Gotta catch ‘em snores: Pokemon sleep app to launch next year

Nintendo has been trying to attract casual fans of Pokemon Go to its hybrid Switch games device with two beginner-friendly ‘Pokemon Let’s Go’ titles. (Shutterstock)
Updated 29 May 2019
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Gotta catch ‘em snores: Pokemon sleep app to launch next year

  • The first two Pokemon titles launched on the Nintendo Game Boy handheld console in 1996. Since then, the game series has sold more than 340 million units worldwide
  • Pokemon Sleep will use data points like how long the user slept and when they awoke, to change gameplay

TOKYO: Japan’s the Pokemon Company said on Wednesday it was developing “Pokemon Sleep”, a mobile app that tracks players’ sleep and uses the data for gameplay, with a release date set for next year.

“We want to turn sleep into entertainment,” said Tsunekazu Ishihara, chief executive of the Pokemon Company, which helps manage the Pokemon franchise, at an event in Tokyo.

At the same event, Kyoto-based Nintendo Co Ltd said it was developing a sleep-tracking successor to its Pokemon Go Plus device, which allows users to “catch” Pokemon without taking out their smartphones.

Augmented reality smartphone game “Pokemon Go”, developed by San Francisco-based Niantic Inc, became a worldwide phenomenon after its launch in 2016 as players spilled out from living rooms onto the streets to hunt for Pokemon.

The Pokemon Company was set up with investment from gaming companies Nintendo, Game Freak and Creatures. Spanning products including videos games, movies and soft toys, Pokemon is a home-grown contender for a Disney-style pop culture empire.

The first two Pokemon titles launched on the Nintendo Game Boy handheld console in 1996. Since then, the game series has sold more than 340 million units worldwide.

Pokemon Sleep will use data points like how long the user slept and when they awoke, to change gameplay - though the Pokemon Company did not elaborate on how gameplay would change.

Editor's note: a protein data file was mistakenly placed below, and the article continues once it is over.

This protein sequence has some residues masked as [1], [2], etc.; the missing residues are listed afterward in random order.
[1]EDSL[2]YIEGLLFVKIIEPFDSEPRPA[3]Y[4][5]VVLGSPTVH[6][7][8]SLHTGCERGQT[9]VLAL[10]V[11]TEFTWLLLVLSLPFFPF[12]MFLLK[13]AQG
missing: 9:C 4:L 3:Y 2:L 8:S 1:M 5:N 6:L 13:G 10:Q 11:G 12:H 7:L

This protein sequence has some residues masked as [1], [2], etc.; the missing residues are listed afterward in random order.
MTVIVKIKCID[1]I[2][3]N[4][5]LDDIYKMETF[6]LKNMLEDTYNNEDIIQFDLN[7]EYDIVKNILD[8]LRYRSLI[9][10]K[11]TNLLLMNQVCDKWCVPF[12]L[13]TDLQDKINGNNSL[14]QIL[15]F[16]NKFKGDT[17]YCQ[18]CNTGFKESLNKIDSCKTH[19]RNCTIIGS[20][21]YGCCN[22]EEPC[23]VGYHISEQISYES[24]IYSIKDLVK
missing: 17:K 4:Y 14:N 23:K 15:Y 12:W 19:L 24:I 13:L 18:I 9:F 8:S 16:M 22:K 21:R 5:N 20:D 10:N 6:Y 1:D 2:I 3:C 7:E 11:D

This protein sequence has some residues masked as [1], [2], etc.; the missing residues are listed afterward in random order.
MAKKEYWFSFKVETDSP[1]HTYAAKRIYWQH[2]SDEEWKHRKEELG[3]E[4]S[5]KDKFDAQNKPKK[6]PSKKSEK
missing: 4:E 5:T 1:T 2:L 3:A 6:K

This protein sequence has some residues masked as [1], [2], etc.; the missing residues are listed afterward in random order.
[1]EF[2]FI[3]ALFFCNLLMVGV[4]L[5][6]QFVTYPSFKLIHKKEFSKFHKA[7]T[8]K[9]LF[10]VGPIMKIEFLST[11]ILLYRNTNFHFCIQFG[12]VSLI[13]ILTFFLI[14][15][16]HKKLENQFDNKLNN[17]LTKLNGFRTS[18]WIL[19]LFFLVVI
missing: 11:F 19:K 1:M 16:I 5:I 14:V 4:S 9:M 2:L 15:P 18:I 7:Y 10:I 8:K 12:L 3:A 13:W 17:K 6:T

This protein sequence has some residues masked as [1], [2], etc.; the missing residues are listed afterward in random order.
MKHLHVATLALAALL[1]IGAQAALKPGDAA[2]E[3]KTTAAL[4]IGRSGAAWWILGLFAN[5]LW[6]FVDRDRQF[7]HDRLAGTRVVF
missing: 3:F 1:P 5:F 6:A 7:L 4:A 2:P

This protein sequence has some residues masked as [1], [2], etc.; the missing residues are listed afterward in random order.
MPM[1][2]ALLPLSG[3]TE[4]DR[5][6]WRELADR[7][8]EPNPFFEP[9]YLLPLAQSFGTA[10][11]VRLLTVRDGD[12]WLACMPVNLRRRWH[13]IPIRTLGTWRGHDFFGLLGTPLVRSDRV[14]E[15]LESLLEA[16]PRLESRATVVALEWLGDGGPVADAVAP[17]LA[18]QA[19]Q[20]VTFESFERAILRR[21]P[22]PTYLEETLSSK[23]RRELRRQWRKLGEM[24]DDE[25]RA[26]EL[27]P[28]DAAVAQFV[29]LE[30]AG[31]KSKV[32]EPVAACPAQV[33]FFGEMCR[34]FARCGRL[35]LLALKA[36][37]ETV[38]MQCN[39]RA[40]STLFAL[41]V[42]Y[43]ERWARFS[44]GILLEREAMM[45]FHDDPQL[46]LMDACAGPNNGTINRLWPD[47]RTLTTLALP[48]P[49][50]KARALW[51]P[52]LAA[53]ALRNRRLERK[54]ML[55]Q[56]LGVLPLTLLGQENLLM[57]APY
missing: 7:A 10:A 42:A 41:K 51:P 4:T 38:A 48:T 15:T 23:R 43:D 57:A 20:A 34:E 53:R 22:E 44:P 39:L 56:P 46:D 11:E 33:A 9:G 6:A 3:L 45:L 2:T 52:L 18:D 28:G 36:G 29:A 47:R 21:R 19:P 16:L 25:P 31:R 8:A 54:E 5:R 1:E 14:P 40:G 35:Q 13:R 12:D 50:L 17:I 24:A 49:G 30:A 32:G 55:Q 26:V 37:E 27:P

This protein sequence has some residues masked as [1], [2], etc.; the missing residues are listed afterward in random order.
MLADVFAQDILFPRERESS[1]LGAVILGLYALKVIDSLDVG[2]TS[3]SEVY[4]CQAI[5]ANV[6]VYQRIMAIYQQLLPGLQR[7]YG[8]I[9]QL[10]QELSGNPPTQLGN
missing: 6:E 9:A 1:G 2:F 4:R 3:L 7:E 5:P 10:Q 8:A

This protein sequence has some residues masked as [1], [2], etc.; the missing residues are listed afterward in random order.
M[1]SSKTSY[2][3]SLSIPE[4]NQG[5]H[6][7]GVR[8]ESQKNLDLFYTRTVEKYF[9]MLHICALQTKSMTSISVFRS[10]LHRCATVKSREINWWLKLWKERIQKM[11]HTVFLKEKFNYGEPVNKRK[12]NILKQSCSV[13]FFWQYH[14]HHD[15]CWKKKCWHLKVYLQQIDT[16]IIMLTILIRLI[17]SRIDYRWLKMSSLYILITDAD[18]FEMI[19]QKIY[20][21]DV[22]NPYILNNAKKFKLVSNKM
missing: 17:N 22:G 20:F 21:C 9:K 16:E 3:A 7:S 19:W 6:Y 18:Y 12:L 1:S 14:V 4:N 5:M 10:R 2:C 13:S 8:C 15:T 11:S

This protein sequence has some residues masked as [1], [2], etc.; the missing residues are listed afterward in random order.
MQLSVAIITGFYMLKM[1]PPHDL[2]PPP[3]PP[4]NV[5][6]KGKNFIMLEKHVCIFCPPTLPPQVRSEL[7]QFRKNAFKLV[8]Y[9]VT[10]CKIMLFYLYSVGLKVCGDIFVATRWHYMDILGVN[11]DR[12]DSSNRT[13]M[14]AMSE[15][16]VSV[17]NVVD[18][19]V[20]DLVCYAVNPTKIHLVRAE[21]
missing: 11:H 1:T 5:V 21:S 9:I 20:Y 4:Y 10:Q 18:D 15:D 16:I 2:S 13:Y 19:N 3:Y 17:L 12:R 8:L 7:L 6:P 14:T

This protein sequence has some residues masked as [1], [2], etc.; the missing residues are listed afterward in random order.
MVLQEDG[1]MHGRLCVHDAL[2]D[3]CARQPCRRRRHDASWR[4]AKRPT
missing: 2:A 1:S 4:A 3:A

The title could help entrench Pokemon’s appeal beyond core gamers and tap into a growing market for health-tracking services.

Nintendo has been trying to attract casual fans of Pokemon Go to its hybrid Switch games device with two beginner-friendly “Pokemon Let’s Go” titles, which have sold more than 10 million copies as at the end of March.

It will release two fully fledged Pokemon titles for the device in late 2019.

Pokemon’s global appeal is reflected in the success of movie “Pokemon Detective Pikachu”, which has taken more than $120 million at box offices in North America. The move features the yellow Pikachu character - often the face of Pokemon - as a Sherlock Holmes-like crime-buster, complete with deerstalker.

A sequel to the Detective Pokemon game for the Nintendo 3DS handheld console will be released for the Switch, the Pokemon Company said.

Pokemon’s success comes as Nintendo expands the range of outlets for its popular characters, with Italian plumber Mario to feature at a Nintendo-themed land under construction at Osaka’s Universal Studios Japan theme park.

At Wednesday’s event in Tokyo, Chinese partner NetEase Inc - which will launch a local version of mobile game Pokemon Quest - also said it aims to bring more Pokemon games to China.

Nintendo is also working with Chinese gaming leader Tencent Holdings Ltd to launch its Switch device in the country.


US officials seize Egyptian mummy linens coming from Canada

Updated 26 June 2019
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US officials seize Egyptian mummy linens coming from Canada

PORT HURON, Michigan, US: US border officials say they have seized ancient Egyptian mummy linens during enforcement operations at the Blue Water Bridge that connects Michigan with the Canadian province of Ontario.
The US Customs and Border Protection announced Wednesday officers seized a package of five jars containing the artifacts found May 25 on a Canadian mail truck. The truck had been selected for examination at a nearby station in Marysville, Michigan.
Officials say they worked with a Washington-based archaeological organization and determined the artifacts are believed to be from the Ptolemaic Dynasty from 305-30 B.C. Their removal from Egypt appears to be a violation of federal law.
Authorities say they plan to return the artifacts in the near future and are working to determine who is criminally responsible.